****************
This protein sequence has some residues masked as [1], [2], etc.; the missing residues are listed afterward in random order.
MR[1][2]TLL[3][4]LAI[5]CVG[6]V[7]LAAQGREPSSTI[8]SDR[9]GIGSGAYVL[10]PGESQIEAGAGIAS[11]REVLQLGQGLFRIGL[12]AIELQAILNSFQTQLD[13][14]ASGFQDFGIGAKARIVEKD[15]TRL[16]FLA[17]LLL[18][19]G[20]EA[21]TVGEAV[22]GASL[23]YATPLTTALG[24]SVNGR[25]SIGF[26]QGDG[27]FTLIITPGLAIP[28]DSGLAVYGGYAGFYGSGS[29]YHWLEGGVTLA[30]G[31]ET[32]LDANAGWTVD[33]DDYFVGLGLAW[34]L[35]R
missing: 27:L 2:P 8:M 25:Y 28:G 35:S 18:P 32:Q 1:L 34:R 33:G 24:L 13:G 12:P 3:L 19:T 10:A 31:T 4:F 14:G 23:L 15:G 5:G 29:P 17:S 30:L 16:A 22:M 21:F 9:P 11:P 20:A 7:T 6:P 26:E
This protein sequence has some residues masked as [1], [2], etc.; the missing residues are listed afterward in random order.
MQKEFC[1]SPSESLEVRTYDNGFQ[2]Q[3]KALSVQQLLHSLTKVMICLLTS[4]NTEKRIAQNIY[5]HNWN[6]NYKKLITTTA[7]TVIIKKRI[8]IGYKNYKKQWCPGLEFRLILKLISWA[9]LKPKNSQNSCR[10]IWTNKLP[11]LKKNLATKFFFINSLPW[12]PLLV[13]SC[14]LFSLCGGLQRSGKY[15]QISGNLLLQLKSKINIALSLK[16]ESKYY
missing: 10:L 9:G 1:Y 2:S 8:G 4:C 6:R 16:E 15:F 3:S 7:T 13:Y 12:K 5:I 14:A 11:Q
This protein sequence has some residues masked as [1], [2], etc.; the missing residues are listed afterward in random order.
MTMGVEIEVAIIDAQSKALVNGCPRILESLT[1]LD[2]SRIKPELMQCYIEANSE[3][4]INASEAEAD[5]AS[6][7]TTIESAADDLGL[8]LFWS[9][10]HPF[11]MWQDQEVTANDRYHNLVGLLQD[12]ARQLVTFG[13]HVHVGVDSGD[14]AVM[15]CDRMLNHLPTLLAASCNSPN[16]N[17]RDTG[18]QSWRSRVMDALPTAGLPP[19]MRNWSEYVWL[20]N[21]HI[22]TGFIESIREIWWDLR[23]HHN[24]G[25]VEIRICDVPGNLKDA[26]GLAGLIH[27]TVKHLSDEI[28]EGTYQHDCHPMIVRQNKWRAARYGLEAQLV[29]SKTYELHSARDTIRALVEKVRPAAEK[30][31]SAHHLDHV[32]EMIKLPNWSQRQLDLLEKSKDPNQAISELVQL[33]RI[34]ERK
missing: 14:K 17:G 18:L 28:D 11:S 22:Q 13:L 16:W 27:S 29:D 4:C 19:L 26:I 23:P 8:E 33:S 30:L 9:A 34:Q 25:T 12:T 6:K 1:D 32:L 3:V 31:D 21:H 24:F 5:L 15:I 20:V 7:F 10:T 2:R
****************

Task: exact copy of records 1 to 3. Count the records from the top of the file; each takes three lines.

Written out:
This protein sequence has some residues masked as [1], [2], etc.; the missing residues are listed afterward in random order.
MR[1][2]TLL[3][4]LAI[5]CVG[6]V[7]LAAQGREPSSTI[8]SDR[9]GIGSGAYVL[10]PGESQIEAGAGIAS[11]REVLQLGQGLFRIGL[12]AIELQAILNSFQTQLD[13][14]ASGFQDFGIGAKARIVEKD[15]TRL[16]FLA[17]LLL[18][19]G[20]EA[21]TVGEAV[22]GASL[23]YATPLTTALG[24]SVNGR[25]SIGF[26]QGDG[27]FTLIITPGLAIP[28]DSGLAVYGGYAGFYGSGS[29]YHWLEGGVTLA[30]G[31]ET[32]LDANAGWTVD[33]DDYFVGLGLAW[34]L[35]R
missing: 27:L 2:P 8:M 25:Y 28:G 35:S 18:P 32:Q 1:L 34:R 33:G 24:L 13:G 12:P 3:L 19:T 10:A 31:T 4:F 14:G 23:L 15:G 5:G 29:P 17:S 30:L 16:A 22:M 21:F 9:P 11:P 20:A 7:T 6:P 26:E
This protein sequence has some residues masked as [1], [2], etc.; the missing residues are listed afterward in random order.
MQKEFC[1]SPSESLEVRTYDNGFQ[2]Q[3]KALSVQQLLHSLTKVMICLLTS[4]NTEKRIAQNIY[5]HNWN[6]NYKKLITTTA[7]TVIIKKRI[8]IGYKNYKKQWCPGLEFRLILKLISWA[9]LKPKNSQNSCR[10]IWTNKLP[11]LKKNLATKFFFINSLPW[12]PLLV[13]SC[14]LFSLCGGLQRSGKY[15]QISGNLLLQLKSKINIALSLK[16]ESKYY
missing: 10:L 9:G 1:Y 2:S 8:G 4:C 6:R 16:E 15:F 3:S 7:T 13:Y 12:K 5:I 14:A 11:Q
This protein sequence has some residues masked as [1], [2], etc.; the missing residues are listed afterward in random order.
MTMGVEIEVAIIDAQSKALVNGCPRILESLT[1]LD[2]SRIKPELMQCYIEANSE[3][4]INASEAEAD[5]AS[6][7]TTIESAADDLGL[8]LFWS[9][10]HPF[11]MWQDQEVTANDRYHNLVGLLQD[12]ARQLVTFG[13]HVHVGVDSGD[14]AVM[15]CDRMLNHLPTLLAASCNSPN[16]N[17]RDTG[18]QSWRSRVMDALPTAGLPP[19]MRNWSEYVWL[20]N[21]HI[22]TGFIESIREIWWDLR[23]HHN[24]G[25]VEIRICDVPGNLKDA[26]GLAGLIH[27]TVKHLSDEI[28]EGTYQHDCHPMIVRQNKWRAARYGLEAQLV[29]SKTYELHSARDTIRALVEKVRPAAEK[30][31]SAHHLDHV[32]EMIKLPNWSQRQLDLLEKSKDPNQAISELVQL[33]RI[34]ERK
missing: 14:K 17:G 18:L 28:D 11:S 22:Q 13:L 16:W 27:S 29:D 4:C 19:L 26:I 23:P 8:E 33:S 30:L 9:A 34:Q 25:T 12:T 6:K 1:D 32:L 3:V 31:D 21:H 24:F 5:L 15:I 20:V 7:F 10:T 2:R